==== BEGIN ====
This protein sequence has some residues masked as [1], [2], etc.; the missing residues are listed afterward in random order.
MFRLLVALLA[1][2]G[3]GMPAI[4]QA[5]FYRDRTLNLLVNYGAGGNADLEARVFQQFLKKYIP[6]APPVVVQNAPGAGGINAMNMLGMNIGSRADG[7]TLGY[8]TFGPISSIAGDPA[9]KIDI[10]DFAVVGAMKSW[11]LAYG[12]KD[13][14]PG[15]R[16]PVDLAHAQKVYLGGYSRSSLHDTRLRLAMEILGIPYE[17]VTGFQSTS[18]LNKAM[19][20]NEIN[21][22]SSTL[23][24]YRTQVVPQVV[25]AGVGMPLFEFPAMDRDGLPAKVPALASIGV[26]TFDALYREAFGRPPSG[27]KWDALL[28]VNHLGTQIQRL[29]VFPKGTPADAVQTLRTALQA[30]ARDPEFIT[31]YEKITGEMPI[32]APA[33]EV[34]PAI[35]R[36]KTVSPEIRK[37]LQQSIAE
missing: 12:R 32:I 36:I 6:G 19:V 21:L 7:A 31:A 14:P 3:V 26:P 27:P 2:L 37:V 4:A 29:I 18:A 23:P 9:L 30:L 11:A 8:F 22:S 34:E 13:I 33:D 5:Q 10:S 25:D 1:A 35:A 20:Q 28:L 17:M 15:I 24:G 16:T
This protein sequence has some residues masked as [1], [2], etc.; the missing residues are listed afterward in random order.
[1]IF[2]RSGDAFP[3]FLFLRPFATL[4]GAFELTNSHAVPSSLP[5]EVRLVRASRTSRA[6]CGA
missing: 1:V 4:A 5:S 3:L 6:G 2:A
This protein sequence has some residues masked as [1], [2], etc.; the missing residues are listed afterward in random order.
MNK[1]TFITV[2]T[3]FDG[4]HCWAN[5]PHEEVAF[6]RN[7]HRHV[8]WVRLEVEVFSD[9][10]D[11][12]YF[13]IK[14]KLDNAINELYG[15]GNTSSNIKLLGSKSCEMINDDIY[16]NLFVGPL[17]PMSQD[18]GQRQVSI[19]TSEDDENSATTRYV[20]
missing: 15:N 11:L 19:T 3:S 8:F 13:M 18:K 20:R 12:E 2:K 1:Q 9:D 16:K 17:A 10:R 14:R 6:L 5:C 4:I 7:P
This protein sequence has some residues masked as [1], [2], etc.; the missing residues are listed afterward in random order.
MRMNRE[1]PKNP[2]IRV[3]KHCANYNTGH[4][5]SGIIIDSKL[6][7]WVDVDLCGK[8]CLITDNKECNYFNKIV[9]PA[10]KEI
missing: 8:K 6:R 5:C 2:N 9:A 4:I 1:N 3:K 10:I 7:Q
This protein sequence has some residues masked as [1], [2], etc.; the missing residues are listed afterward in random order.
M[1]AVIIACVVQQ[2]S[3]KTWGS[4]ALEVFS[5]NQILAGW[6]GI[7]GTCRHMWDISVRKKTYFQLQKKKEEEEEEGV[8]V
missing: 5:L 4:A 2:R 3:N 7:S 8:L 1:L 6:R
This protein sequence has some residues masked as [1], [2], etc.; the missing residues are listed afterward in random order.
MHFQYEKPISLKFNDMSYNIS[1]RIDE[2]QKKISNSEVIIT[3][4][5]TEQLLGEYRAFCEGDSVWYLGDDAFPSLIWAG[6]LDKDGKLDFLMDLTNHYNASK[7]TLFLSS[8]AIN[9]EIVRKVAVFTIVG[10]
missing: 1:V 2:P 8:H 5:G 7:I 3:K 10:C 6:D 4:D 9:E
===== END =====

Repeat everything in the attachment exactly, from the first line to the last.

This protein sequence has some residues masked as [1], [2], etc.; the missing residues are listed afterward in random order.
MFRLLVALLA[1][2]G[3]GMPAI[4]QA[5]FYRDRTLNLLVNYGAGGNADLEARVFQQFLKKYIP[6]APPVVVQNAPGAGGINAMNMLGMNIGSRADG[7]TLGY[8]TFGPISSIAGDPA[9]KIDI[10]DFAVVGAMKSW[11]LAYG[12]KD[13][14]PG[15]R[16]PVDLAHAQKVYLGGYSRSSLHDTRLRLAMEILGIPYE[17]VTGFQSTS[18]LNKAM[19][20]NEIN[21][22]SSTL[23][24]YRTQVVPQVV[25]AGVGMPLFEFPAMDRDGLPAKVPALASIGV[26]TFDALYREAFGRPPSG[27]KWDALL[28]VNHLGTQIQRL[29]VFPKGTPADAVQTLRTALQA[30]ARDPEFIT[31]YEKITGEMPI[32]APA[33]EV[34]PAI[35]R[36]KTVSPEIRK[37]LQQSIAE
missing: 12:R 32:I 36:I 6:G 19:V 21:L 7:A 31:A 14:P 3:V 26:P 27:P 2:L 37:V 4:A 29:I 18:A 23:P 9:L 30:L 11:A 8:F 22:S 34:E 13:I 33:D 5:Q 10:S 25:D 1:A 35:A 20:Q 28:L 17:M 15:I 24:G 16:T
This protein sequence has some residues masked as [1], [2], etc.; the missing residues are listed afterward in random order.
[1]IF[2]RSGDAFP[3]FLFLRPFATL[4]GAFELTNSHAVPSSLP[5]EVRLVRASRTSRA[6]CGA
missing: 1:V 4:A 5:S 3:L 6:G 2:A
This protein sequence has some residues masked as [1], [2], etc.; the missing residues are listed afterward in random order.
MNK[1]TFITV[2]T[3]FDG[4]HCWAN[5]PHEEVAF[6]RN[7]HRHV[8]WVRLEVEVFSD[9][10]D[11][12]YF[13]IK[14]KLDNAINELYG[15]GNTSSNIKLLGSKSCEMINDDIY[16]NLFVGPL[17]PMSQD[18]GQRQVSI[19]TSEDDENSATTRYV[20]
missing: 15:N 11:L 19:T 3:S 8:F 13:M 18:K 20:R 12:E 2:K 1:Q 9:D 16:K 17:A 10:R 14:R 6:L 5:C 4:I 7:P
This protein sequence has some residues masked as [1], [2], etc.; the missing residues are listed afterward in random order.
MRMNRE[1]PKNP[2]IRV[3]KHCANYNTGH[4][5]SGIIIDSKL[6][7]WVDVDLCGK[8]CLITDNKECNYFNKIV[9]PA[10]KEI
missing: 8:K 6:R 5:C 2:N 9:A 4:I 1:N 3:K 10:I 7:Q
This protein sequence has some residues masked as [1], [2], etc.; the missing residues are listed afterward in random order.
M[1]AVIIACVVQQ[2]S[3]KTWGS[4]ALEVFS[5]NQILAGW[6]GI[7]GTCRHMWDISVRKKTYFQLQKKKEEEEEEGV[8]V
missing: 5:L 4:A 2:R 3:N 7:S 8:L 1:L 6:R
This protein sequence has some residues masked as [1], [2], etc.; the missing residues are listed afterward in random order.
MHFQYEKPISLKFNDMSYNIS[1]RIDE[2]QKKISNSEVIIT[3][4][5]TEQLLGEYRAFCEGDSVWYLGDDAFPSLIWAG[6]LDKDGKLDFLMDLTNHYNASK[7]TLFLSS[8]AIN[9]EIVRKVAVFTIVG[10]
missing: 1:V 2:P 8:H 5:G 7:I 3:K 10:C 6:D 4:D 9:E